Jack Ohman views EPA Director Scott Pruitt’s campaign to abolish ICE. Have a cold one here.
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Dan Walters, CALMatters: Gov. Jerry Brown has signed his 16th and final state budget, bragging that he fixed California’s financial mess. But that claim, and his claim of securing the state’s fiscal future, are overblown. Read more.
Jon Coupal, Howard Jarvis Taxpayers Assn.: The rich are fleeing California. Flatter, lower taxes will bring them back. Read more.
Takes on July Fourth
Megan McArdle, Washington Post: This has been the year of the national anthem. Never before have so many Americans been so passionately interested in the details of its performance. The people refusing to stand for the national anthem are trying to make an important point; so are those who argue for choosing a different form of protest. Read more.
Orange County Register editorial board: Independence Day is a good time not only for hot dogs and fireworks, but to reflect for a moment on what makes this country unique, the qualities that enabled it to become in some ways the most successful country in history, and to contemplate the extent to which those qualities still animate Americans. Read more.
San Diego Union-Tribune editorial board: After Congress recognized the July Fourth as a federal holiday in 1870, it became the most important secular holiday in the U.S., and it remains a day for flag flying and proud patriotism. But today people who deeply love the United States can be forgiven for spending part of this holiday looking at the two political parties and shaking their heads. Read more.
Washington Post editorial board: Mid-19th-century America had an expansive view of its national mission. It has stood as an ideal to be pursued, a set of principles dear to much of the world and one of the things for which this country has been admired far more than for its power or wealth. This history makes it all the more difficult to understand why the president of a nation that long ago set itself against tyranny now praises and consorts with so many unsavory national leaders in Europe, Asia and the Middle East. Read more.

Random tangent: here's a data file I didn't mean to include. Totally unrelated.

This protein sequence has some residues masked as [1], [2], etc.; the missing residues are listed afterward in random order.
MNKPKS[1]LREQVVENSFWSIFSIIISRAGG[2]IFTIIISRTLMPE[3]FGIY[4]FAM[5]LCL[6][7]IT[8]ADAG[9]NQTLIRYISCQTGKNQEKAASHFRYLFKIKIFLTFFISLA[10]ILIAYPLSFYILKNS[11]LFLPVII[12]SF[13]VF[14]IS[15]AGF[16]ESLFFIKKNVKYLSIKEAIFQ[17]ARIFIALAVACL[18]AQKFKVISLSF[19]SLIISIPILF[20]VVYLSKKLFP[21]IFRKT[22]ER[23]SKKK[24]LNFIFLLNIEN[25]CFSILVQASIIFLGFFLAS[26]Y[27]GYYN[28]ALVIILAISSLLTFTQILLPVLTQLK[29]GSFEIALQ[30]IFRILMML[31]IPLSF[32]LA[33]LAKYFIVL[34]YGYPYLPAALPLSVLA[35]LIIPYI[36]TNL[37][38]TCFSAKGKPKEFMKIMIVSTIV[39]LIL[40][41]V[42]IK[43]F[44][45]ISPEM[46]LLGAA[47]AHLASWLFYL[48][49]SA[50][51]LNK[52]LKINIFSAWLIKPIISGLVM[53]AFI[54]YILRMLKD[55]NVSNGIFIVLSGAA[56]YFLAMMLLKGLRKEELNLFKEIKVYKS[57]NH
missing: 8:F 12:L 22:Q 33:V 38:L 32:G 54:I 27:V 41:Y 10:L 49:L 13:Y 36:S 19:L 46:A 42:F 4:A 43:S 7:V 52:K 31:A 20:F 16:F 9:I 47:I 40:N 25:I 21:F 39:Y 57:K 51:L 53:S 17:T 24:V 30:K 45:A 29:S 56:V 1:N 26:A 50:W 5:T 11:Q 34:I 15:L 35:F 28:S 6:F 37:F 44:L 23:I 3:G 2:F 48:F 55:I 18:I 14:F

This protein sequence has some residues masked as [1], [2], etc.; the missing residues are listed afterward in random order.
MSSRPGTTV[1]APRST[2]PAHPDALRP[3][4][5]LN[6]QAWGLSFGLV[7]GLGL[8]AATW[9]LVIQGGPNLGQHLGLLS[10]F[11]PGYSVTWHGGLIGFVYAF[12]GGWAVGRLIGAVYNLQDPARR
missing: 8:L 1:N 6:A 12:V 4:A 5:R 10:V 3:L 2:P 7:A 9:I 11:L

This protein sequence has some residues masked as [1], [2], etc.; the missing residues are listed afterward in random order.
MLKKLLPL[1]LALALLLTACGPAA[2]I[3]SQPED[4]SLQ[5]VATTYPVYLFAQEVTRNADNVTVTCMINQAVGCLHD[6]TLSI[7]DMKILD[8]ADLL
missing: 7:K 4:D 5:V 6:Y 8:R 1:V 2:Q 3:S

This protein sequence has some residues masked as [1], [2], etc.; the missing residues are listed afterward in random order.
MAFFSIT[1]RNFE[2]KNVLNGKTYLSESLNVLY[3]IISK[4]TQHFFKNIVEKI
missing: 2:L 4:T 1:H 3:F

Los Angeles Times: California’s direct democracy system’s glaring if unavoidable flaw is that it allows any person, industry or special interest with a few million dollars to spare to propose new laws that serve their own needs, whims and interests. But one industry figured out an easier – and cheaper – way to use the initiative process: Propose a measure so odious to lawmakers that they’ll agree to lesser demands to make it go away. Call it ballot blackmail. As the soda industry found last week, it can really pay out. Read more.
San Francisco Chronicle: The Trump administration may have backed off from its cruel and chaotic family separation policy, but the national fallout from it continues. Hundreds of thousands of marchers at more than 700 protests across the country flooded the streets this weekend, marching against the administration’s immigration policy. Read more.
Max Boot, Washington Post: “Should I stay or should I go now?” That question, posed by the eminent political philosophers known as The Clash, is one that confronts any Republican with a glimmer of conscience. You used to belong to a conservative party with a white-nationalist fringe. Now it’s a white-nationalist party with a conservative fringe. If you’re part of that fringe, what should you do? Read more.
Marc A. Thiessen, Washington Post: Democrats have a new theory for how they can win back Congress and the White House. Donald Trump, the theory goes, was elected because of “#NeverHillary” voters who didn’t particularly like him but despised her. But the left’s nonstop, over-the-top attacks on Trump are pushing them further into the president’s camp. Read more.